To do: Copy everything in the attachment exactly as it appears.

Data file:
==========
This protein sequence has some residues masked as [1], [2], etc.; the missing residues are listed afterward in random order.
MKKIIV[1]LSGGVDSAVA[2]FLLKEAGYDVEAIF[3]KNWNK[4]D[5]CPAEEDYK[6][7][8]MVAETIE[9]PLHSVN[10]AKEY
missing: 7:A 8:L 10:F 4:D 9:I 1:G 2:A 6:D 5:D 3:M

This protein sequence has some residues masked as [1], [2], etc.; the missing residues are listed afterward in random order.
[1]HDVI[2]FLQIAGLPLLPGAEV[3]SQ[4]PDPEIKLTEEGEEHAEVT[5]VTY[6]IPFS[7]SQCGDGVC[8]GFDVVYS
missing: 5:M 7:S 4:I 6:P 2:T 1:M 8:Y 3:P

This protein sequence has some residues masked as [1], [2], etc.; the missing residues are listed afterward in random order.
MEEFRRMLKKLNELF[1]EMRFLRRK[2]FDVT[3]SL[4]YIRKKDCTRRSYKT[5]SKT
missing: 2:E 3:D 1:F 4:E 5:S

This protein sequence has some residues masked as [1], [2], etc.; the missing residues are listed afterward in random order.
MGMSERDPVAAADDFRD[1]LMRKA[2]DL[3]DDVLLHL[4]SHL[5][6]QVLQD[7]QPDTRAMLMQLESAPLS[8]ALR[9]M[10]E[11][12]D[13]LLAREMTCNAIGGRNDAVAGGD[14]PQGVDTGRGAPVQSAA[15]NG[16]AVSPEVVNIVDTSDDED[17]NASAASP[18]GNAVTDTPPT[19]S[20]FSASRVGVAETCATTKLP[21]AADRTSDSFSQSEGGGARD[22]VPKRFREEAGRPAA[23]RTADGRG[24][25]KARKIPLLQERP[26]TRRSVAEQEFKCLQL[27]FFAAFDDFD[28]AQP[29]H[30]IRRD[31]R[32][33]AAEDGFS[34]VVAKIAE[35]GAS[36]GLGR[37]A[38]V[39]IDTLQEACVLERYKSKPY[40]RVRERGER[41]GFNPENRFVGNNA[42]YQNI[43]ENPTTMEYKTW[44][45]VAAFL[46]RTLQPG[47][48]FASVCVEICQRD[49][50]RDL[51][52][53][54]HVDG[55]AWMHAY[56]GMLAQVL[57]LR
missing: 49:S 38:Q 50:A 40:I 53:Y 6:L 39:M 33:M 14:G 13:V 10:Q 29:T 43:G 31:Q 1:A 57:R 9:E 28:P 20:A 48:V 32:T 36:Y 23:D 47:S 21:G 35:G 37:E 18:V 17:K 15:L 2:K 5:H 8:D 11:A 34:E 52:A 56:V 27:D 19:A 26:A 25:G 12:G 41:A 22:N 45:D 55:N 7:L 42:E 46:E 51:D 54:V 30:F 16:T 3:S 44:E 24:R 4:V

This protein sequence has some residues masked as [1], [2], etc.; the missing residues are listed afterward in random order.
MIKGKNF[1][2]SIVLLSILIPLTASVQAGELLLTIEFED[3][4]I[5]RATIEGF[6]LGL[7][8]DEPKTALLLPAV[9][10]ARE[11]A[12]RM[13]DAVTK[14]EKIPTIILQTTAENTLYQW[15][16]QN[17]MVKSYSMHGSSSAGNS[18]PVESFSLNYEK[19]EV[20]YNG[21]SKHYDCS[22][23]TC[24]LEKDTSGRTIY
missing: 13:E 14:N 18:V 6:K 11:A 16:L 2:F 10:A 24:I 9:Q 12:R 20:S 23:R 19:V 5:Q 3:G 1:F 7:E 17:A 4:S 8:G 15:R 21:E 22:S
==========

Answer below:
This protein sequence has some residues masked as [1], [2], etc.; the missing residues are listed afterward in random order.
MKKIIV[1]LSGGVDSAVA[2]FLLKEAGYDVEAIF[3]KNWNK[4]D[5]CPAEEDYK[6][7][8]MVAETIE[9]PLHSVN[10]AKEY
missing: 7:A 8:L 10:F 4:D 9:I 1:G 2:A 6:D 5:D 3:M

This protein sequence has some residues masked as [1], [2], etc.; the missing residues are listed afterward in random order.
[1]HDVI[2]FLQIAGLPLLPGAEV[3]SQ[4]PDPEIKLTEEGEEHAEVT[5]VTY[6]IPFS[7]SQCGDGVC[8]GFDVVYS
missing: 5:M 7:S 4:I 6:P 2:T 1:M 8:Y 3:P

This protein sequence has some residues masked as [1], [2], etc.; the missing residues are listed afterward in random order.
MEEFRRMLKKLNELF[1]EMRFLRRK[2]FDVT[3]SL[4]YIRKKDCTRRSYKT[5]SKT
missing: 2:E 3:D 1:F 4:E 5:S

This protein sequence has some residues masked as [1], [2], etc.; the missing residues are listed afterward in random order.
MGMSERDPVAAADDFRD[1]LMRKA[2]DL[3]DDVLLHL[4]SHL[5][6]QVLQD[7]QPDTRAMLMQLESAPLS[8]ALR[9]M[10]E[11][12]D[13]LLAREMTCNAIGGRNDAVAGGD[14]PQGVDTGRGAPVQSAA[15]NG[16]AVSPEVVNIVDTSDDED[17]NASAASP[18]GNAVTDTPPT[19]S[20]FSASRVGVAETCATTKLP[21]AADRTSDSFSQSEGGGARD[22]VPKRFREEAGRPAA[23]RTADGRG[24][25]KARKIPLLQERP[26]TRRSVAEQEFKCLQL[27]FFAAFDDFD[28]AQP[29]H[30]IRRD[31]R[32][33]AAEDGFS[34]VVAKIAE[35]GAS[36]GLGR[37]A[38]V[39]IDTLQEACVLERYKSKPY[40]RVRERGER[41]GFNPENRFVGNNA[42]YQNI[43]ENPTTMEYKTW[44][45]VAAFL[46]RTLQPG[47][48]FASVCVEICQRD[49][50]RDL[51][52][53][54]HVDG[55]AWMHAY[56]GMLAQVL[57]LR
missing: 49:S 38:Q 50:A 40:I 53:Y 6:L 39:M 33:M 14:G 13:V 10:Q 29:T 43:G 31:Q 1:A 57:R 9:E 28:P 20:A 48:V 32:T 36:Y 23:D 47:S 21:G 35:G 37:E 18:V 17:K 15:L 2:K 5:H 8:D 11:A 34:E 52:A 56:V 27:D 19:A 26:A 25:G 12:G 41:A 22:N 45:D 55:N 7:L 42:E 46:E 51:D 54:V 30:F 16:T 3:S 44:E 24:R 4:V

This protein sequence has some residues masked as [1], [2], etc.; the missing residues are listed afterward in random order.
MIKGKNF[1][2]SIVLLSILIPLTASVQAGELLLTIEFED[3][4]I[5]RATIEGF[6]LGL[7][8]DEPKTALLLPAV[9][10]ARE[11]A[12]RM[13]DAVTK[14]EKIPTIILQTTAENTLYQW[15][16]QN[17]MVKSYSMHGSSSAGNS[18]PVESFSLNYEK[19]EV[20]YNG[21]SKHYDCS[22][23]TC[24]LEKDTSGRTIY
missing: 13:E 14:N 18:V 6:K 11:A 16:L 2:F 10:A 24:I 9:Q 12:R 20:S 23:R 19:V 5:Q 3:G 1:F 7:E 17:A 4:S 8:G 15:R 21:E 22:S